Compact cameras for travel photography

Many folks out there see people taking photographs with a great big "professional" SLR and think; "Well, If I had all that gear he has I could take good photos..."
Other people might spend thousands of dollars on "professional" equipment and wonder why there photographs aren't improving.

Having good equipment will let you get photos that you that you'd otherwise miss, but it won't make you a better photographer.

I really believe that the things that make the biggest difference to your photography - composition, subject, colour - can be learned with any camera.

But to be realistic, you have to work within the limitations of a compact camera. It's tiny digital sensor means you'll have a tough time getting a pocket-sized camera to work well in low-light or fast action situations. You're stuck with the lens that's attached to the camera, so you probably won't be able to get that shallow-focused soft background you see in some portraits.

A small camera will work great in good light with still or slow-moving subjects. Concentrate on the composition, the colours, the interesting subjects, and polish the photos up with some post-processing. 
After all - when we're talking about content - a good photo is a good photo whether it's taken with an iPhone or a Hassleblad.




 The secret to this photo was the fantastic natural light and a simple black and white conversion. The workshop of los hermanos Juarez in Antigua, Guatemala had the left side of the room completely open to the light, and sun pouring through windows on the right. I could not have set up studio-strobes better than the available light that day.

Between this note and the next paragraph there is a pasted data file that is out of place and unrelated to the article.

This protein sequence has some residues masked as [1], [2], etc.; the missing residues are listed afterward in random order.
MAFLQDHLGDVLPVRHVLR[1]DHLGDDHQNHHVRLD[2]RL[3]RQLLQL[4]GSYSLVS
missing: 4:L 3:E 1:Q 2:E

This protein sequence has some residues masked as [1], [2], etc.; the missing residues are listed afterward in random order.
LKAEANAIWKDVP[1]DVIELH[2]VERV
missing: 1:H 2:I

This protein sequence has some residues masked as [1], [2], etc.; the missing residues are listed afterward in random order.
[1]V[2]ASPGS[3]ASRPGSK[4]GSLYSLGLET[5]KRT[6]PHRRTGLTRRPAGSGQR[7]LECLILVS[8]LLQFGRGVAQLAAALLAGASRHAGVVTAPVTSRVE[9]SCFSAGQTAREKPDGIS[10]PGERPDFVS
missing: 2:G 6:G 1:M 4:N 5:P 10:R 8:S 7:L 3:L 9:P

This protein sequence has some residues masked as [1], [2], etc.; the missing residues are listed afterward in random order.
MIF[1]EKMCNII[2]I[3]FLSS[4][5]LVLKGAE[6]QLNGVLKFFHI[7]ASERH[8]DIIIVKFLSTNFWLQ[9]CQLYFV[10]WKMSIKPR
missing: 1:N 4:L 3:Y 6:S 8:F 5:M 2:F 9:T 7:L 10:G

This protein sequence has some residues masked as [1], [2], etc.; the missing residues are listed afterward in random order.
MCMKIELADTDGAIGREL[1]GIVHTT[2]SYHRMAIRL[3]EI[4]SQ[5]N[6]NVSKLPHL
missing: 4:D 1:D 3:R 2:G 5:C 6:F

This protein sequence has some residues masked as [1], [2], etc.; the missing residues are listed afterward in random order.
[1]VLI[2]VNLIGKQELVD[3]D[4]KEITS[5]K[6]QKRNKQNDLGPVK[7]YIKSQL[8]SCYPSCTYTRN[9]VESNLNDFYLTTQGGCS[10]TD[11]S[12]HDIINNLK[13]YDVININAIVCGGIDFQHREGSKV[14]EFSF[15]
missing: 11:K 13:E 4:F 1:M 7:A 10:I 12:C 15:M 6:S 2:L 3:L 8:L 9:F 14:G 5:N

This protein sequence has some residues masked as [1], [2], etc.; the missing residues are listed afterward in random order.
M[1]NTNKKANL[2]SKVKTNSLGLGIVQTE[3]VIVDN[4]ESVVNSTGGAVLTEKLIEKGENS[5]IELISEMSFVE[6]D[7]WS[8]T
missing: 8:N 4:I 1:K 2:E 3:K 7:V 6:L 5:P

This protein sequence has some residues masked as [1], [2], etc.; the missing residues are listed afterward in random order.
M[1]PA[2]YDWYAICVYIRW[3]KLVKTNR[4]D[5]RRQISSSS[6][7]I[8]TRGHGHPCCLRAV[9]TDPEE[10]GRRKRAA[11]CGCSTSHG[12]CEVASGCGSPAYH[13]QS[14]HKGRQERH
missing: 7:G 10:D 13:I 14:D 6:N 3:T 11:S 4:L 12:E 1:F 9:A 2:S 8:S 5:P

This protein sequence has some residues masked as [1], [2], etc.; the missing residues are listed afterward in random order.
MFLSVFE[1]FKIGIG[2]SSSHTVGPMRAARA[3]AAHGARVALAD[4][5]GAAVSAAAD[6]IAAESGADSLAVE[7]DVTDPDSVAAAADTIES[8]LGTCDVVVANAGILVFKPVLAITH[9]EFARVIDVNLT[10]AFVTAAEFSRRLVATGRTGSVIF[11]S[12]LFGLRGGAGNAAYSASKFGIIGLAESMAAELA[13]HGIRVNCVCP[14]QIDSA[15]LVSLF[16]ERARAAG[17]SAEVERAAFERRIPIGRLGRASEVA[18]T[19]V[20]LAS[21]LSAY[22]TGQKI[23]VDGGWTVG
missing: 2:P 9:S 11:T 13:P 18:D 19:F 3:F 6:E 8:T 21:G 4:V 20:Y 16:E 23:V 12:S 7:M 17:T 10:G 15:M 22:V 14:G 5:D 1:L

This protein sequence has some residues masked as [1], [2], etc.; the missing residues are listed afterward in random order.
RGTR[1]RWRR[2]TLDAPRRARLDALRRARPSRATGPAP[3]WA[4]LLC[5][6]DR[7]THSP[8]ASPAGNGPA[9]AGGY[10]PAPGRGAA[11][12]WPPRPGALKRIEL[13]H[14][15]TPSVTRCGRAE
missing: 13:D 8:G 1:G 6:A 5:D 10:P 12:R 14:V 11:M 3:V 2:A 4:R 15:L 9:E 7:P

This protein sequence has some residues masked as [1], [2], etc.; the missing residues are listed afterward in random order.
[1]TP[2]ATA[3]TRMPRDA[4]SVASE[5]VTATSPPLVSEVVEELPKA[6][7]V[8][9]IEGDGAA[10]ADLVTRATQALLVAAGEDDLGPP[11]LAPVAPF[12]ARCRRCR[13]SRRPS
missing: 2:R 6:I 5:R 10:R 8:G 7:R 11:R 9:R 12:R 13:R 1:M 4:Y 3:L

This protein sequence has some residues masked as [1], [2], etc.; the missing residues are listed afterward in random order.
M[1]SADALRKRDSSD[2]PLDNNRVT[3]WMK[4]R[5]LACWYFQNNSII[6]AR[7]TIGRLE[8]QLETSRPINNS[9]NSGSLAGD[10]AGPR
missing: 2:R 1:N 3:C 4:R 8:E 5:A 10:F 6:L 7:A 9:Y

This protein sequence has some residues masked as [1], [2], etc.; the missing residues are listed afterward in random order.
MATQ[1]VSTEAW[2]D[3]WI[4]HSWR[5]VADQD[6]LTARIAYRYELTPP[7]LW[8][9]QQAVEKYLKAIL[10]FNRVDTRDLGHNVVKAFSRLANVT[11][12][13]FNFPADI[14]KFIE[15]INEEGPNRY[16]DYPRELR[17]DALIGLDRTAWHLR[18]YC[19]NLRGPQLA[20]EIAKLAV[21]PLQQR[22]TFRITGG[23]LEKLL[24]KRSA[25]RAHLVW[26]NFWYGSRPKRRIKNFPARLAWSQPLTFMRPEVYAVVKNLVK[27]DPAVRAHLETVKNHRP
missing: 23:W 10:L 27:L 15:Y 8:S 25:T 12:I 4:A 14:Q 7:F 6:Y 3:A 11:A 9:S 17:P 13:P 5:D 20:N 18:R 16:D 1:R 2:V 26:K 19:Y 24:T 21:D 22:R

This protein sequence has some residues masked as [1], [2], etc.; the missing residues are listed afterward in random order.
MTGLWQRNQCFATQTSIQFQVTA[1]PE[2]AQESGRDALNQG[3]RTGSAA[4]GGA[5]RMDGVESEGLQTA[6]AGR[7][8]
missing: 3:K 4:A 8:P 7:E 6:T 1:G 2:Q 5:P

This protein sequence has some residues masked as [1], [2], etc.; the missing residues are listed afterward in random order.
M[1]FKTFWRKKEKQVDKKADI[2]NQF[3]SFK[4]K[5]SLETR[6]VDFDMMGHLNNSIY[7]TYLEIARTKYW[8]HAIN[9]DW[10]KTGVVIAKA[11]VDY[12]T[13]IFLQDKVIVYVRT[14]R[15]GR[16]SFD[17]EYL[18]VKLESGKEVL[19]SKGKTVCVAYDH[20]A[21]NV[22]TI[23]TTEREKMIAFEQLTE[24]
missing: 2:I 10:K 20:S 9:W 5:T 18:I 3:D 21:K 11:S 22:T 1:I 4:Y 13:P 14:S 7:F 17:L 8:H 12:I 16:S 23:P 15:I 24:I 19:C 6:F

Simple straight-on compositions work well with any camera.

 My battered Lumix LX2 never leaves my side.




For simple compositions with bright colours on an overcast day, a compact camera can do just as well as an SLR could.


 I found the doors and walls were an interesting enough subject that they overcame the technical imperfections of the camera.


Blasting the new higway down the Baja. When you are travelling by motorcycle, you want a camera in a pocket. You can use a compact without having to get off of the motorcycle or take off your helmet.


Nice afternoon light filtering through clouds and a compelling subject. These conditions are certainly within the capabilities of a compact.

People react differently to a compact camera than they do any large camera. not better or worse, just different I write about this in the "Social Studies" section on page 9 of Motojournalism Book Two



My personal photographic style has a tightly-cropped graphic aesthetic. Many of my favourite photos have been taken with compact cameras.


Even if you carry an SLR, a compact is a great backup. My Nikon D200 went kaput in Palenque, Mexico, but I still had the little LX2 compact to work with. I really wished I had my SLR at Chichen Itza, a few days later, but being limited to the compact camera forced me to be creative with my compositions.

 If you can find a stable platform for your compact, and use the self-timer to avoid camera shake, you can get good photos of still objects in low-light.

Take the time to experiment and to learn to work within the limitations of the camera equipment that you have now. You'll reap much greater rewards by investing in your technique than you will investing in the latest-and-greatest equipment. 

4 Response to "Compact cameras for travel photography"

  1. Jonesy Says:

    Recently discovered your blog. I plan to be enjoying it for a long time. Keep up the good work!

  2. Anthony - Motojournalism Says:

    Thanks for dropping by Jonesy!

    I've got lots in the works; a post on food photography, SLR pros and cons, and an interview with a very well-traveled motorcycle photographer.

  3. George Stathis Says:

    Hi Antony, I am not only enjoying your blog but I also LOVED your book. I highly recommend it to everyone.

  4. Rotten Ronnie Says:

    I subscribed to your blog and enjoy your work. Thanks for sharing.

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